There are bad first days at work and then there is Sean Duffy’s first day at CNN. Appearing as the network’s latest pro-Trump talking head last week, the former Wisconsin congressman (and Real World: Boston castmember) claimed that the hacking of the Democratic National Committee during the 2016 election was a false flag operation conducted by Ukrainians, not the Russians. The rest of the panel on State of the Union practically shouted him down: “This is a disputed, absurd conspiracy theory that you’re talking about right now,” conservative pundit Amanda Carpenter said.
Duffy tried his luck again the next day, suggesting that all Donald Trump wanted was to find the “real” DNC hackers, i.e. anybody but the Russians. CNN host Alisyn Camerota cut him off. “That’s a conspiracy theory,” she said indignantly.
CNN executives certainly knew what they were getting into when they hired Duffy. A five-term congressman and Tea Party darling, Duffy has a long, well-documented history of making inflammatory and dishonest comments. Appearing on the network in February of 2017, Duffy defended Trump’s Muslim ban by saying Middle Eastern terrorists are a more significant threat than white domestic terrorists because the latter commit “one-off” attacks. In the same interview he cited the “good things” that stemmed from Dylann Roof’s massacre of nine black churchgoers in Charleston, South Carolina, in 2015. He has also suggested that George Soros was rigging elections, that Hillary Clinton aide Huma Abedin has “ties to the Muslim Brotherhood,” and that the Democratic Party’s pro-choice policies intentionally targeted black communities and amounted to “infanticide.”
Unfortunately for CNN and any other organization clinging to a both-sides model of journalism, Duffy is probably the best the network can get. Call it asymmetric punditry: As Republicans become more extreme, it’s become near-impossible to find non-loony ones to fill airtime on cable news.
Duffy, who resigned his congressional seat this summer, will undoubtedly say outrageous and absurd things nearly every time he appears on air. That’s because he isn’t there to make cogent arguments. He is there to act as a surrogate for the president and to show that CNN is still willing to hear from the president’s defenders—that it is not, as the president often claims, solely fixated on bringing about his removal from office.
Duffy’s presence highlights the media’s struggles to maintain journalistic “balance” in a moment when the president of the United States is openly contemptuous of the truth and uses every opportunity to spout propaganda. And it also points to the ever-widening gulf between political analysts on the Trumpian right and everyone else.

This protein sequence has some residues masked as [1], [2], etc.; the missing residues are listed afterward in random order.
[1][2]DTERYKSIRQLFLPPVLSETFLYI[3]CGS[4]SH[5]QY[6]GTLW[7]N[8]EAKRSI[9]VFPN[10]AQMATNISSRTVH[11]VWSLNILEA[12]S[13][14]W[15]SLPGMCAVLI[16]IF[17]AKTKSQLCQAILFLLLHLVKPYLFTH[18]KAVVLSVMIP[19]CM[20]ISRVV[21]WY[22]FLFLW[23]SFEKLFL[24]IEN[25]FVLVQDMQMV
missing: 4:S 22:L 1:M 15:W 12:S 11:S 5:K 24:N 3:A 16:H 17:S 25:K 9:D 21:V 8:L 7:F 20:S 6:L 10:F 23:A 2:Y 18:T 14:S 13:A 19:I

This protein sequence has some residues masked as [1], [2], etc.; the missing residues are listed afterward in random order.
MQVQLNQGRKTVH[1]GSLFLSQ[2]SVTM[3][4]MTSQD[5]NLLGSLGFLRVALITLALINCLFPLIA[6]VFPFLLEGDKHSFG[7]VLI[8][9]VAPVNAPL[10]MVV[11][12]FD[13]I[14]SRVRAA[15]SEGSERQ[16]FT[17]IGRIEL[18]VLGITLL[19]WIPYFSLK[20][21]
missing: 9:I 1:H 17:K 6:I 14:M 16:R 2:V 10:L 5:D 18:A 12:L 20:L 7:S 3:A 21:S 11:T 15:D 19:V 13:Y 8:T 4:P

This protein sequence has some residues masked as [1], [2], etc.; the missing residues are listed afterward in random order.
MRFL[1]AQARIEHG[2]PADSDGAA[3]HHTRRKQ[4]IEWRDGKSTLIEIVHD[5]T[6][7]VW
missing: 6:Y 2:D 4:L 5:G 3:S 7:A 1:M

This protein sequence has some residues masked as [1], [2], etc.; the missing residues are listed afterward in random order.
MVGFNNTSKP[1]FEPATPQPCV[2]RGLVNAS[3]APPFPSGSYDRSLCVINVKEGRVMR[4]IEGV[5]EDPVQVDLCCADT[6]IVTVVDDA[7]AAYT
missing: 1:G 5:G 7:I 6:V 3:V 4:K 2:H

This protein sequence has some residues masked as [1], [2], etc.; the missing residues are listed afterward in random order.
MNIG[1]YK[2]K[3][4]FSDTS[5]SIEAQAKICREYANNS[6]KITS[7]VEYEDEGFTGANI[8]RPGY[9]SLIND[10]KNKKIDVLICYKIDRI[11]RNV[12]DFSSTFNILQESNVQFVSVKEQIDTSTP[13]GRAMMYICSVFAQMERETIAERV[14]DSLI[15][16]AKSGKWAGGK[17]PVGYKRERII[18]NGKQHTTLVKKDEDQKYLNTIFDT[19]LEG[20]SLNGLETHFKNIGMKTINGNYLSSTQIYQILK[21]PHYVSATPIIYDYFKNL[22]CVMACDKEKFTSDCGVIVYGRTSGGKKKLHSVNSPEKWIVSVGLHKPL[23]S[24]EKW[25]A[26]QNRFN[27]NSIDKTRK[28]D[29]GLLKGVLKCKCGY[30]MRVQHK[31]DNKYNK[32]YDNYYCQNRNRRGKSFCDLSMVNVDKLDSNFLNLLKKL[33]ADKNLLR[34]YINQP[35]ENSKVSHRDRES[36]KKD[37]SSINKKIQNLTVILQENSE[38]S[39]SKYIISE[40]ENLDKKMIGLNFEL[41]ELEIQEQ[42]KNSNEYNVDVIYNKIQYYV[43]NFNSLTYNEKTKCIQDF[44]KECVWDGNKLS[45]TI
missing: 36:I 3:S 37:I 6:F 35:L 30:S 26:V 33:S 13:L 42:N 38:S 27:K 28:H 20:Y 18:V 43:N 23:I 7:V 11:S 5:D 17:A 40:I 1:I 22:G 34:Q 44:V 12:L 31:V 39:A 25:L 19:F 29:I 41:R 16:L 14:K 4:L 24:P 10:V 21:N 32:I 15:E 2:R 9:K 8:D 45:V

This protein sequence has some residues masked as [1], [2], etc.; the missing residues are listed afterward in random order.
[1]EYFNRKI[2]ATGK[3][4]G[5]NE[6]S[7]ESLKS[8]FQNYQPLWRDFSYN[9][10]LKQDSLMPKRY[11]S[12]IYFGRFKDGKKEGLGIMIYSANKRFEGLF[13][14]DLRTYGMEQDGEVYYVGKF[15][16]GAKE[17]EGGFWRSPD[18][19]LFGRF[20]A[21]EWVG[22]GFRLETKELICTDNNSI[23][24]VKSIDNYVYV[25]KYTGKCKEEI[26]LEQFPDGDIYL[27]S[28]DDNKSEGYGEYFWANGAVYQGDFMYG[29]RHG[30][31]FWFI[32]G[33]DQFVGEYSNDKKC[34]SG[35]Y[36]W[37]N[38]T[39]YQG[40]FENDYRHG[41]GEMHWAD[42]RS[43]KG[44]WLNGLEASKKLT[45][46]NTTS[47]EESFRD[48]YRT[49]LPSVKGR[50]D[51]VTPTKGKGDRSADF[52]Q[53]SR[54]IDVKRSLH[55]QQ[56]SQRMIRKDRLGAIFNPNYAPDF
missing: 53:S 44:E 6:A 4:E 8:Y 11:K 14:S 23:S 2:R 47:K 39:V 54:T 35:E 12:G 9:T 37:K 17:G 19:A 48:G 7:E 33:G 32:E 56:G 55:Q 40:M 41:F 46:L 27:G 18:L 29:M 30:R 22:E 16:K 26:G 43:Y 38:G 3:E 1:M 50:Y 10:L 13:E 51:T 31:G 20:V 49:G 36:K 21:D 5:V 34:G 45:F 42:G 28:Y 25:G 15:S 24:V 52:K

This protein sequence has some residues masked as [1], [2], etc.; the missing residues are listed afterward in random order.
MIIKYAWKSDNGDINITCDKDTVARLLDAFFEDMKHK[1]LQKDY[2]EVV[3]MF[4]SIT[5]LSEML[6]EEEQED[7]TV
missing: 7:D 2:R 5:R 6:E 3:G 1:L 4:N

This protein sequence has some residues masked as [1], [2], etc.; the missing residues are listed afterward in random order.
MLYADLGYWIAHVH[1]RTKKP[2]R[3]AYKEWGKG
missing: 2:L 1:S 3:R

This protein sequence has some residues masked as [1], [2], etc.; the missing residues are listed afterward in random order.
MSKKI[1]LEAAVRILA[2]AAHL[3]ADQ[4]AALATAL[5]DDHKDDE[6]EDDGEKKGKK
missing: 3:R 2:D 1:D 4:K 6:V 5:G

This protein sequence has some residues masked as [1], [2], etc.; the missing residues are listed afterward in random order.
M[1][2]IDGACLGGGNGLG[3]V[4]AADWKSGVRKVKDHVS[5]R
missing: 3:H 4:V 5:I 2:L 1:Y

Ever since Trump’s election, mainstream news outlets have sought what Brian Beutler of Crooked Media has called the “Goldilocks conservative,” a figure who is both pro-Trump and intellectually honest—someone who can speak to the concerns of the president’s supporters without falling into his bigotry, vulgarity, incoherence, paranoia, and mendaciousness.
These outlets have failed to find these people because they don’t exist. As Beutler wrote, “Editors who have responded to Trump by opening their platforms to more conservatives, while trying simultaneously to uphold the standards of their institutions, have repeatedly seen their best intentions run aground because most conservatives don’t share those standards.”
Cable news outlets already have stables full of liberal and progressive talking heads. And there are plenty of sober analysts—Doris Kearns Goodwin types—available to shoot the shit on Sunday shows. Post-Trump, however, the Never Trump conservatives who had previously dutifully advanced Republican talking points were overpopulating cable news shows and editorial pages. There were few pro-Trump figures, particularly ones who could represent the president’s political base.
CNN, in particular, has hunted for the right pro-Trump pundit, with disastrous results. Jeffrey Lord, whose exchanges with Van Jones regularly went viral, was fired after tweeting “Sieg Heil” at the president of Media Matters. Jason Miller resigned after he was accused of “surreptitiously” dosing a woman he had impregnated with an abortion pill. Earlier this year, the network cut ties with two pro-Trump surrogates, Andre Bauer and Jack Kingston—the latter of whom suggested that Parkland gun control activists were being manipulated by Soros. Kayleigh McEnany left in 2017 to work for the Republican National Committee. Former Trump campaign manager Corey Lewandowski, who was still cashing checks from the Trump campaign while he was a paid CNN contributor, resigned from CNN in November of 2016 though he still appears on the network.
Most of these people used their time on air to make false, propagandistic assertions. It was inevitable—it’s what you’re bound to get if you’re looking for someone to defend Donald Trump. Nervy interactions between pro-Trump surrogates and hosts like Cupp or Jake Tapper have become a kind of theater. But they offer nothing of substance, and could even do harm by giving conspiracy theories and the like a platform.
Duffy will likely wash out like the others in the coming months, having said several ridiculous and patently untrue things already. All CNN will get out of Duffy is a series of pointless controversies. Its viewers will get even less.
Update: Duffy is at it again, attempting to smear Lt. Col. Alexander Vindman, a Purple Heart–winning Iraq War veteran who is slated to testify against Trump in the Ukraine affair (Vindman emigrated to the U.S. from Ukraine):